Koko, the beloved gorilla who mastered sign language and used over 1 000 signs to communicate emotions and thoughts and was said to have also understood about 2 000 spoken English words, died in her sleep at the Gorilla Foundation’s preserve in California on Tuesday, 19 June.

“The Gorilla Foundation is sad to announce the passing of our beloved Koko,” a statement by the organisation said on the passing of the female western lowland gorilla, born at San Francisco Zoo in 1971.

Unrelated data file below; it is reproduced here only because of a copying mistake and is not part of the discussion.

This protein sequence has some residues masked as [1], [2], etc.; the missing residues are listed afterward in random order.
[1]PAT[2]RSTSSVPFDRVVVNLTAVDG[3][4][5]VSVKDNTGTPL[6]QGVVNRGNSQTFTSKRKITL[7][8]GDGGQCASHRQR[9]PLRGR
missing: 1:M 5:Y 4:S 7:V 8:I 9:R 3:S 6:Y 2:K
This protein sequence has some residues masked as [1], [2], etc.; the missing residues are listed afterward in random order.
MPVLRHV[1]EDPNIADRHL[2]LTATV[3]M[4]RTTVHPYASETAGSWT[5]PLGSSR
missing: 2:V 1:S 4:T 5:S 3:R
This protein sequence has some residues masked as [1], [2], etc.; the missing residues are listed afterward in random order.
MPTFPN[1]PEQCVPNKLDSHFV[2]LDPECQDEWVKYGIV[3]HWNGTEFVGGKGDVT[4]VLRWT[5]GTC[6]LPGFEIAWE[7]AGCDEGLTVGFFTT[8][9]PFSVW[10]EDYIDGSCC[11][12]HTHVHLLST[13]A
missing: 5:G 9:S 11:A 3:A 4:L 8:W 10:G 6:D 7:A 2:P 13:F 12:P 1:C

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The primate was the primary ambassador for her endangered species, appearing on the cover of National Geographic twice – once in 1978 with a picture she had taken of herself – and had formed friendships with celebrities such as the late Robin Williams.

When told of William’s passing, Dr Francine Patterson, who had reportedly taught Koko rudimentary sign language, said she went “quiet and very thoughtful,” according to The Guardian.

“Her impact has been profound and what she has taught us about the emotional capacity of gorillas and their cognitive abilities will continue to shape the world,” the Gorilla Foundation said.

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